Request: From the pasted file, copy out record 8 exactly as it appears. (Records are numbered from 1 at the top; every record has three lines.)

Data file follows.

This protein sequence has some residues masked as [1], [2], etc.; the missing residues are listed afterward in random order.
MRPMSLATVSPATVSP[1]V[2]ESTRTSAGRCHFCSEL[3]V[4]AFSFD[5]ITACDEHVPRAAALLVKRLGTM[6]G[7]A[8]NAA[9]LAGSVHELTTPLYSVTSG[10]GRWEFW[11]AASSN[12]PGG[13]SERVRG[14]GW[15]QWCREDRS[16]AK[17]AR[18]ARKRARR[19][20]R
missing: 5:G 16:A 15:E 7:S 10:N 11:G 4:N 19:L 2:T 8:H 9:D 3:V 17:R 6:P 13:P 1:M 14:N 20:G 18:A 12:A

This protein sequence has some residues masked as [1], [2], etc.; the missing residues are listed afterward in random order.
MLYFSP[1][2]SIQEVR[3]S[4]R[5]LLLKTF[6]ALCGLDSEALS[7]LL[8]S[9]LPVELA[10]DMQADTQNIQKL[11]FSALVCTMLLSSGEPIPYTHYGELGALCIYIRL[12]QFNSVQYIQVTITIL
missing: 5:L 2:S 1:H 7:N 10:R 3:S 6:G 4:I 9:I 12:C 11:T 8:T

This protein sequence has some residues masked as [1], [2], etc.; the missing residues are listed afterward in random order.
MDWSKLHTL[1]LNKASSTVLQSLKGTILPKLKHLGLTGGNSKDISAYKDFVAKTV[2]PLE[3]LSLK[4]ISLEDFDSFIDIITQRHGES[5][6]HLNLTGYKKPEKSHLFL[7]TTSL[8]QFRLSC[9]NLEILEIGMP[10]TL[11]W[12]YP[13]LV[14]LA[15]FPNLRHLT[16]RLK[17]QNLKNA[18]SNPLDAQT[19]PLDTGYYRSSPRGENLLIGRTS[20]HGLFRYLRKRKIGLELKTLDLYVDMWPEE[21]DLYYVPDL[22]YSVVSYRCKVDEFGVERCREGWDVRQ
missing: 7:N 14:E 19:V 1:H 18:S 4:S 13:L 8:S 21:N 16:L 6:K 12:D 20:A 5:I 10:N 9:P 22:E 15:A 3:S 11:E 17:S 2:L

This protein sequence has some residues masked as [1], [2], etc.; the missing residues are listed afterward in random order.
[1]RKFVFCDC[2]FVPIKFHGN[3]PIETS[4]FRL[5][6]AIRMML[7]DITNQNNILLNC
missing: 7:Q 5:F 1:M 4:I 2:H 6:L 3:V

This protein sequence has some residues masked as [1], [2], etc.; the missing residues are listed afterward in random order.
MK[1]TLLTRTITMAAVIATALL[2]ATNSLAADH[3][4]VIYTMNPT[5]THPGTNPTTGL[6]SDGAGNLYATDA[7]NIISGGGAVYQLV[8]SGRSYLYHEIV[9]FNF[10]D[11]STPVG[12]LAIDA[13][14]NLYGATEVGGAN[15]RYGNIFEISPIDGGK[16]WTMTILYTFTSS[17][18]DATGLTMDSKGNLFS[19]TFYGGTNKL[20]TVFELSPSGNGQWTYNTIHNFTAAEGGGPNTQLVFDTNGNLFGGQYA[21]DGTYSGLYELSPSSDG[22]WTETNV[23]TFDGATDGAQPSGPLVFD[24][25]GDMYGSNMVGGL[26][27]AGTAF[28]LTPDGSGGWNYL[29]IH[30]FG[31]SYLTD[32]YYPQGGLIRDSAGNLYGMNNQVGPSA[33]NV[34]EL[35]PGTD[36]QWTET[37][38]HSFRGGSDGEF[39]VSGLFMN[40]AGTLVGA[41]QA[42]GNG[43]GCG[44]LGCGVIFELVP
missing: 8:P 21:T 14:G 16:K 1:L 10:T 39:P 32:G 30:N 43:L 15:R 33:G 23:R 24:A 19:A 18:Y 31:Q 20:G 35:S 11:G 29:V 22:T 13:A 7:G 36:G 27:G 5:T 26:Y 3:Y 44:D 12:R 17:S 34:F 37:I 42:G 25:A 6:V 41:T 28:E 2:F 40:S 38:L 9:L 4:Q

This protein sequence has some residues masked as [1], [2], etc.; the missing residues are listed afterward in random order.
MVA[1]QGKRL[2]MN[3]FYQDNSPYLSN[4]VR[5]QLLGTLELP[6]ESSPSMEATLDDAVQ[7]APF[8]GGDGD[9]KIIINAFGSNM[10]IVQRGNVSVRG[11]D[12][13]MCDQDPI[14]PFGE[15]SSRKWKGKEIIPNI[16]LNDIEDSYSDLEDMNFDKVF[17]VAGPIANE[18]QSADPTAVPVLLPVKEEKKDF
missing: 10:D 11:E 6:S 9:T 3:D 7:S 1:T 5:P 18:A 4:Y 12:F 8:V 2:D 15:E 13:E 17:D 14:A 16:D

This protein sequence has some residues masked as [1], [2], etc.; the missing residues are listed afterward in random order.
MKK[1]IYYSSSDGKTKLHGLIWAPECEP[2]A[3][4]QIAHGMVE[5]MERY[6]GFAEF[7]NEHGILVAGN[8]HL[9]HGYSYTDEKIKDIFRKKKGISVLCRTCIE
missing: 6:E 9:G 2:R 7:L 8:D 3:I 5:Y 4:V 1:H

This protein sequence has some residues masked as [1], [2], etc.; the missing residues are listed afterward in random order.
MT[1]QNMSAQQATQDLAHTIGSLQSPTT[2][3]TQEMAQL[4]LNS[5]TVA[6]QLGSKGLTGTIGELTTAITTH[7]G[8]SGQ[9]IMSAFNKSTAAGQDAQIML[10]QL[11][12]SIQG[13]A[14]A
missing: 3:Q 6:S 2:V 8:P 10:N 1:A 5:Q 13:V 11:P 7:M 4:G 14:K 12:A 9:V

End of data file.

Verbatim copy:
This protein sequence has some residues masked as [1], [2], etc.; the missing residues are listed afterward in random order.
MT[1]QNMSAQQATQDLAHTIGSLQSPTT[2][3]TQEMAQL[4]LNS[5]TVA[6]QLGSKGLTGTIGELTTAITTH[7]G[8]SGQ[9]IMSAFNKSTAAGQDAQIML[10]QL[11][12]SIQG[13]A[14]A
missing: 3:Q 6:S 2:V 8:P 10:N 1:A 5:Q 13:V 11:P 7:M 4:G 14:K 12:A 9:V